The first-then is very simple: it has space for a picture under the word “First” and space for a picture under “Then”. This is a very useful visual and can be used in a number of ways.
A token board can be used with children who are motivated to wait a little longer for a reinforcer at the work table. Instead of getting the toy/activity every three to five responses, the child gets a token for every three-five responses instead. When they’ve collected a set number of tokens (usually five) they get access to the chosen activity/toy. This spaces out the amount of work your child is expected to do before getting their reinforcer. A few important things to remember with a token board – once the child has chosen something to work for, they should work for that item. If they change their mind half way through and choose something different, you should keep working for the original choice but let them know they could choose something different next time. Also, you should always finish a token board, so if your child is finding work really tough and you want to finish up, throw in some simple tasks that you know they can respond to so you can give them their remaining tokens and finish on a positive. It’s really important that your child always knows they can expect to get access to their reinforcer if they do their work.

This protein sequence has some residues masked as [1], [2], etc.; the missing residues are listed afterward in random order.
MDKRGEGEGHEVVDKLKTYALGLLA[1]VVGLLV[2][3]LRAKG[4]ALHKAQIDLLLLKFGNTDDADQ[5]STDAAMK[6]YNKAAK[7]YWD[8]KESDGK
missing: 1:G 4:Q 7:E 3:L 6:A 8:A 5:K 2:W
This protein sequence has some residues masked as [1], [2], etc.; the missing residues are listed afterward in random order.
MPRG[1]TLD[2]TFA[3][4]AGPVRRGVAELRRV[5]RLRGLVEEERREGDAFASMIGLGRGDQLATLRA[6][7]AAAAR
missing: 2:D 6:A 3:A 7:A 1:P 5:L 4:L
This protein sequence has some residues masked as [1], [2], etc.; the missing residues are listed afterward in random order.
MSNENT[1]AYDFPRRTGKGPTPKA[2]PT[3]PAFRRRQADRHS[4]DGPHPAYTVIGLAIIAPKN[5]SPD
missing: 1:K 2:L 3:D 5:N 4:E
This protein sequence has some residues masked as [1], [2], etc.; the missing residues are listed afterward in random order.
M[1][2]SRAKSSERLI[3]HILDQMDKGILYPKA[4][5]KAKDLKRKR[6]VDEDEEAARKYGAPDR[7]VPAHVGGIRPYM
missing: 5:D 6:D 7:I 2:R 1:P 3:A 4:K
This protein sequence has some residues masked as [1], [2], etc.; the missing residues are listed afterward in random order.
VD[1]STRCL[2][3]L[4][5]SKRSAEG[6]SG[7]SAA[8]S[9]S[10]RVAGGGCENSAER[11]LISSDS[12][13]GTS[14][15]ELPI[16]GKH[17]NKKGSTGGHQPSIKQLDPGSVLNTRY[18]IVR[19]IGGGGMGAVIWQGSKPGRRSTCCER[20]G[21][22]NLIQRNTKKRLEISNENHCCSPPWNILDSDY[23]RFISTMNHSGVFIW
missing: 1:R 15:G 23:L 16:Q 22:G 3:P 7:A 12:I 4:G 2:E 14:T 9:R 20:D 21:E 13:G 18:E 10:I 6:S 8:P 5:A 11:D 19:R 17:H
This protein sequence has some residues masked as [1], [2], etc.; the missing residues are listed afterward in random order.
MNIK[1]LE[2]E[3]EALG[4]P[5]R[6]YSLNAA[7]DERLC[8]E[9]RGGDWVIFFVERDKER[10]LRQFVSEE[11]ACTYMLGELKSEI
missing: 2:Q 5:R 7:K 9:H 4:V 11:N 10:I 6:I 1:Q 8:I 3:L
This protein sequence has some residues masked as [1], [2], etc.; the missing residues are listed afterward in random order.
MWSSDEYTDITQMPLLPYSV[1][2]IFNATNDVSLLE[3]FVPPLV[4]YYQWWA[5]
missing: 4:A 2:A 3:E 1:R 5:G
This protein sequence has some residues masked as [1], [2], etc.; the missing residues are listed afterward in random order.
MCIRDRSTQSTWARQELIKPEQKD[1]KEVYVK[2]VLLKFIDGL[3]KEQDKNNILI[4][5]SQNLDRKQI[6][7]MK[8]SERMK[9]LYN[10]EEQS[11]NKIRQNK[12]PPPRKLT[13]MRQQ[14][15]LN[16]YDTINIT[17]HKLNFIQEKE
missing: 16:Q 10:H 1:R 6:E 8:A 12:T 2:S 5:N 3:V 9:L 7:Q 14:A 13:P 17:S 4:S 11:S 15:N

There is no end to the types of visuals you could potentially use but whether or not you choose to use them depends largely on whether or not they will be useful for you at home. Here are a few visuals that we use from time to time. There is absolutely no need to make any of these unless you’ll find them useful. Please get in touch if you want to ask whether these might be useful at home:
These are a fair bit of effort to make as they require you to take pictures of all your child’s preferred items. They are really useful if your child can find it difficult to express a preference but generally in class we find that all our children can clearly express their preferences. What these visuals involve are: individual pictures of all your child’s preferred toys and activities which are attached to the choice board with Velcro. When your child wants to choose something to work for, they remove and exchange the picture of the appropriate item which can then be put on the first-then. A simple example is included below.